ChatPal app - mental health support at your fingertips!

‘ChatPal is an exciting new app developed through a positive psychology ChatBot’ which has been designed to support users’ mental health and wellbeing. Always available – 24/7, the ChatPal trial has launched earlier than originally planned in Northern Ireland, to provide support during these unprecedented times.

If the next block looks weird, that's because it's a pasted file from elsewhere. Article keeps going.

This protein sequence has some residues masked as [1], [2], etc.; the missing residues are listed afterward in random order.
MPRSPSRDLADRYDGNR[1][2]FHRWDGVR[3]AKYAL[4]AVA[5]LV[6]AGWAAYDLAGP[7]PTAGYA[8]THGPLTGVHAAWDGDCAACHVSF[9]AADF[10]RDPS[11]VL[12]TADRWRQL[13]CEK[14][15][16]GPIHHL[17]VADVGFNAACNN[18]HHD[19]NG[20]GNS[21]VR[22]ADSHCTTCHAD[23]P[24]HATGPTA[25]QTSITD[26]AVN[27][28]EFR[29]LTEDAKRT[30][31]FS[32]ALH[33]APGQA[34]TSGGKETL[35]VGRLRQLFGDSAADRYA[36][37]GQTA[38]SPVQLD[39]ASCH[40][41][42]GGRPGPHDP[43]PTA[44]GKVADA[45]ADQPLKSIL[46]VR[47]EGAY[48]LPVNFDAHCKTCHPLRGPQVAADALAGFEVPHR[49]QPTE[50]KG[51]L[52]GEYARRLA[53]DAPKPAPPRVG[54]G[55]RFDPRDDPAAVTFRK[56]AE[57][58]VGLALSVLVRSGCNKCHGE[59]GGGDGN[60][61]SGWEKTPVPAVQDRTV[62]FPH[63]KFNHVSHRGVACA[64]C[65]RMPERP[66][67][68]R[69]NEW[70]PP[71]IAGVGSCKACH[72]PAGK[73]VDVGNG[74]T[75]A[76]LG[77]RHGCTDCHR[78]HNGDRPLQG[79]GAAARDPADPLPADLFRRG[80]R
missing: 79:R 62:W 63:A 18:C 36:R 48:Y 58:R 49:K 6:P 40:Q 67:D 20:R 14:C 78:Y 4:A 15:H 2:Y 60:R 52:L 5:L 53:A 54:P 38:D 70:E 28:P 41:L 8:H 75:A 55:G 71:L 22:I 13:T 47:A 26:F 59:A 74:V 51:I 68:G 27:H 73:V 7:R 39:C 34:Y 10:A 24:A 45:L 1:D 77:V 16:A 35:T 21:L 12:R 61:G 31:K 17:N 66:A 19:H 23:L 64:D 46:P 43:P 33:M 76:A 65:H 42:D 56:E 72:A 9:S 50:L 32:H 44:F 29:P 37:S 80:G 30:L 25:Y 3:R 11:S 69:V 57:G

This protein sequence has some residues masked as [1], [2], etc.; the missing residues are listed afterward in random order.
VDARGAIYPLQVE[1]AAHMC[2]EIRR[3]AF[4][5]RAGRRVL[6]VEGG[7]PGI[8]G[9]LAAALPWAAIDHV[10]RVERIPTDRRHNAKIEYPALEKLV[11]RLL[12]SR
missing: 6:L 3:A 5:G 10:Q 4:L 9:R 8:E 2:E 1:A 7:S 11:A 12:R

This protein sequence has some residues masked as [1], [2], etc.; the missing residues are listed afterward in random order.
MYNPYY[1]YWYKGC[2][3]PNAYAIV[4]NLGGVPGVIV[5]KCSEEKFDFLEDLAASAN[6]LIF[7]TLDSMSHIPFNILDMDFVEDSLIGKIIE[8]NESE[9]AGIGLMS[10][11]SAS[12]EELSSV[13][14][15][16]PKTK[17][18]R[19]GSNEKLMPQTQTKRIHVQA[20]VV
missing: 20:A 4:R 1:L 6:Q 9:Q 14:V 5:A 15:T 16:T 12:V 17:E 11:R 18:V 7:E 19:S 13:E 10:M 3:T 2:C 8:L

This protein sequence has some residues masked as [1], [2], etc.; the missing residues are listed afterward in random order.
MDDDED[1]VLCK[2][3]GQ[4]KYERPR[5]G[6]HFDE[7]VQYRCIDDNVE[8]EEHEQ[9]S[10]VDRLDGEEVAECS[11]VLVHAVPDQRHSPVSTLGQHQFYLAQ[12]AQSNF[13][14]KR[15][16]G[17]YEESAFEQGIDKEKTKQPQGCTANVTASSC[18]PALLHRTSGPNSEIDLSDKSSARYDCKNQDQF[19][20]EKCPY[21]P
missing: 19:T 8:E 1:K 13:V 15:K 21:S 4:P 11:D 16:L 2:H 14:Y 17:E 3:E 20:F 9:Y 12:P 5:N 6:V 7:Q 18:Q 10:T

The app’s current icons make engagement quick and effective for users and have been developed to help those living with mental health issues, interact remotely for guidance and self-care advice. From a practical perspective, it also helps to reduce COVID-19 related pressure on already stretched mental health services. Developed by researchers from Cork Institute of Technology (CIT) and Ulster University, using the WHO-5 scale framework and “PERMAH” based dialogue, the project technology is funded by the EU and the Northern Periphery and Arctic Programme. The ChatPal partnership which includes Action Mental Health, Ulster University, Cork Institute of Technology, alongside mental health experts in Finland, Sweden and Scotland’s Western Isles, met virtually at a two-day ChatPal Conference last month, to discuss the future research and development of this groundbreaking app. Keynote speaker, Prof. Marcus Liwicki, Lulea University of Technology (LTU), gave an interesting address on the theoretical foundations of human-robot relationships and defined Artificial Intelligence (AI) in context with human behaviour. Dr Lauri Kuosmanen University of Eastern Finland (UEF) debated whether the current PERMAH model should be compared with other alternatives. Dr Kuosmanen also outlined the need for inclusion of exercise and practical tools, such as stress relief in future updates. The trial, which will measure ChatPal’s engagement, adoption and efficacy for supporting mental wellbeing, will provide valuable ongoing feedback and benchmarking to the experts and psychologists involved. According to ChatPal partnership member, Martin Malcolm, NHS, Western Isles (NHSWI), app trials to date have shown a marked trend towards those using the service. Martin revealed that a high percentage of app users were female, in their mid-forties from Northern Ireland and Sweden. However, an overview of the use of digital psychological tools in the Western Isles of Scotland is still pending due to a Government delay in decision making until they have adequate evidence of effectiveness. Dr Raymond Bond, Reader in Data Analytics at Ulster University said, “The ChatPal chatbot app is a computer program that can have a very basic conversation with users, and is developed using a form of artificial intelligence.” Dr Bond, has called for a published paper to ascertain future mental health needs through needs analysis and an outline of how content should be audited going forward. Members of the ChatPal team who attended the recent virtual ChatPal conference. David Babington, CEO, Action Mental Health, said “Chatbots are very engaging digital tools that facilitate positive conversations with clients – and that’s what people need – ‘conversation.’ We really do believe that the ChatPal app will be effective in coaching and upskilling people to support self-care and better management of their own wellbeing.” Professor Maurice Mulvenna of Ulster University said, “In our recent survey of over 180 mental health experts and professionals, over 75% of respondents said that they believed that chatbots are important in mental health care and that they would support the use of an app such as ChatPal, mainly for self-care, training and educating or coaching people about mental health and wellbeing.” The ChatPal app may be downloaded at the Google Play Store For more information please visit: